It’s that time of the year again. The nights are drawing in, and many of us find that we’re going to work, and coming back from work, in the dark. It’s not that we want to start scaremongering, but that does mean that we all have to be just a little bit more aware of our personal safety when we’re going to work and coming back. Here are our top tips for staying safe.
If you walk to or from work, don’t do it alone
While you might enjoy the walk, when it’s dark, buddy up with a colleague and walk together. Make sure you let each other know that you’re home safe when you arrive.
Let people know when you’re due home
When you’re travelling home after dark let someone know when you’ll be due back. Things like getting stuck in traffic or having to go to the supermarket on the way home do happen, but just let someone know so they know to check up on you if you’re not back home by the expected time.
Stick to well-lit areas
If you’re walking home after dark, avoid any poorly lit or secluded areas like fields, car parks, woods, or alleyways. Stick to main roads where you know there’ll be people around, even if this means changing your route slightly.
Be aware of your surroundings
Don’t wear headphones or look down at your phone as this can distract you from potential hazards or unsavoury characters. If you’re walking along a road, walk in the direction of oncoming traffic.
Don’t have expensive gadgets on show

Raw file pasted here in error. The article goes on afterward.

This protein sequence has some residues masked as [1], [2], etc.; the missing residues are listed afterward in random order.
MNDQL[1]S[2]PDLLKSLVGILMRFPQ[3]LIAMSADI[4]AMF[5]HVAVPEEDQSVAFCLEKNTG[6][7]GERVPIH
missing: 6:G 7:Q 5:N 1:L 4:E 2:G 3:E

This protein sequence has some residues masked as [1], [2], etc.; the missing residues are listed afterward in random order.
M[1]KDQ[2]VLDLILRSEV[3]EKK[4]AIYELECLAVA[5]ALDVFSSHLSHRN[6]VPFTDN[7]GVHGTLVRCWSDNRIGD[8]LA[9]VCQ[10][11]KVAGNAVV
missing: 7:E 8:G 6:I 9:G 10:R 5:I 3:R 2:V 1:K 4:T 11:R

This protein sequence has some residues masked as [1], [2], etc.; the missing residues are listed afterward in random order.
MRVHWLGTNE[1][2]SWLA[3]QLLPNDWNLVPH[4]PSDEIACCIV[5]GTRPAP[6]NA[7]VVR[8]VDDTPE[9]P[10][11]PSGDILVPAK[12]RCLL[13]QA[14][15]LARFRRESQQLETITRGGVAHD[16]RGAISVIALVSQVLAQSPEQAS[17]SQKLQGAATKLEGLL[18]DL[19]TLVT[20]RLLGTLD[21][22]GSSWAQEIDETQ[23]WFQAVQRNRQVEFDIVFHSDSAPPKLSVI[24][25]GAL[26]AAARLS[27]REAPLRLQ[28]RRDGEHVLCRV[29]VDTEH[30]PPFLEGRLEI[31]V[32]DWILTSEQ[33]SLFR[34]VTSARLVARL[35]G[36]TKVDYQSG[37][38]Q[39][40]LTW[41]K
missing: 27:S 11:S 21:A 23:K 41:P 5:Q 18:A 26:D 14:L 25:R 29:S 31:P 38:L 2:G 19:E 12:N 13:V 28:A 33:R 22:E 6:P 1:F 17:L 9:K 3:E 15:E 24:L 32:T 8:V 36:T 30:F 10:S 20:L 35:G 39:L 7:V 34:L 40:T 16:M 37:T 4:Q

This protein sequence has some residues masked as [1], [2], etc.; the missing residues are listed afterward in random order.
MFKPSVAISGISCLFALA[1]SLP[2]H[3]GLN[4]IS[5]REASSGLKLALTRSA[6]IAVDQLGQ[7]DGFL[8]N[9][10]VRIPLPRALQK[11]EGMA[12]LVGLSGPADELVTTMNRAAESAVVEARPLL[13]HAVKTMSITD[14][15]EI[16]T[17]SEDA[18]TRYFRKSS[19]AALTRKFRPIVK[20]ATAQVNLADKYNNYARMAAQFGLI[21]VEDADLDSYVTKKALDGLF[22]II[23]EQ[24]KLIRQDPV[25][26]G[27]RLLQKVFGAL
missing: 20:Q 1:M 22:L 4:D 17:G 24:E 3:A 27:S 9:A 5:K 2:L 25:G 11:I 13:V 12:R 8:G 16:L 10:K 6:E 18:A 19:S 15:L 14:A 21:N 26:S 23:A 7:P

Don’t walk along with items like iPods and mobile phones on show as this can draw attention from potential thieves.
If you appear afraid or anxious about being out in the dark, this can make you a target for thieves or potential attackers. Walk confidently, keep your head up, and always act as if you know where you’re going.
Wear appropriate shoes
This will apply mostly to the ladies. If you’re going to be walking after dark, don’t wear high heels as they’ll make it harder to get away from a dangerous situation if you need to. Take heels to wear in the office, but have a flat pair to change in to for the walk home.
Invest in a personal safety device
Carrying a personal alarm or similar can give you peace of mind if you know you’re going to be out after dark.
Go with your gut
Our gut instincts are there for a reason, to protect us. If you’re walking towards someone and they look suspicious, just briefly make eye contact and then walk on. Don’t talk to someone you don’t know, politely say you’re in a hurry and that you’re on your way to meet someone.